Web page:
The FCO has announced it will appeal the Court’s interim decision to the German Supreme Court.

In the wake of these proceedings, Andreas Mundt, president of the FCO, talked about ways to bolster abuse of dominance enforcement a 16 September 2019 interview, including whether national competition laws need to be updated to deal with tech companies that collect large amounts of data.


Swiss authority closes precious metal spot trading cartel probe despite three leniency applicants

Switzerland’s competition authority on 21 August 2019 published the decision (dated 27 May 2019) for its previously-announced closing of a cartel investigation into precious metal spot trading.

The probe involved Singapore-based trading activities by international banks Julius Baer, Barclays, Deutsche Bank, HSBC, Mitsui, Morgan Stanley and UBS, and was initiated by a 2014 leniency application which was followed by two more applications. Although the authority found evidence of communications between traders about bid-offer spreads for specific transactions, it could not prove collusive agreements because the traders were not “competing” over those same transactions. And the communications were too isolated, market prices too volatile, and trade sizes too small to improve “transparency” or “predictability” of competitor behaviour, as would be required to make out an infringement based on information exchanges alone.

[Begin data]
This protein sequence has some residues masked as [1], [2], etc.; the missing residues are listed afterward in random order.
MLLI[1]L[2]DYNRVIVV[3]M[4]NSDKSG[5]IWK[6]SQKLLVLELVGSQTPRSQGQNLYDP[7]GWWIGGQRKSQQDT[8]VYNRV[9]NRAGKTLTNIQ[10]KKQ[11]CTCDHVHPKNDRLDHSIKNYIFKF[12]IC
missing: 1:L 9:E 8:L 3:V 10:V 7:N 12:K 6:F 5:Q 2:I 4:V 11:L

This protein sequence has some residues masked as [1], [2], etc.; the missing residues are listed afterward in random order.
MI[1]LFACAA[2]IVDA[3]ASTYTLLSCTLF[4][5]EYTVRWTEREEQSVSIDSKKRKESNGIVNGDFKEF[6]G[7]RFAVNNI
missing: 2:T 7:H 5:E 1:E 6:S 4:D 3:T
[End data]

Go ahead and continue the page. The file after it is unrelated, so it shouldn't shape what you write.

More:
A European Commission (“EC”) investigation appears ongoing, while the U.S. Department of Justice (“DOJ”) brought criminal charges alleging market manipulation in precious metal trading.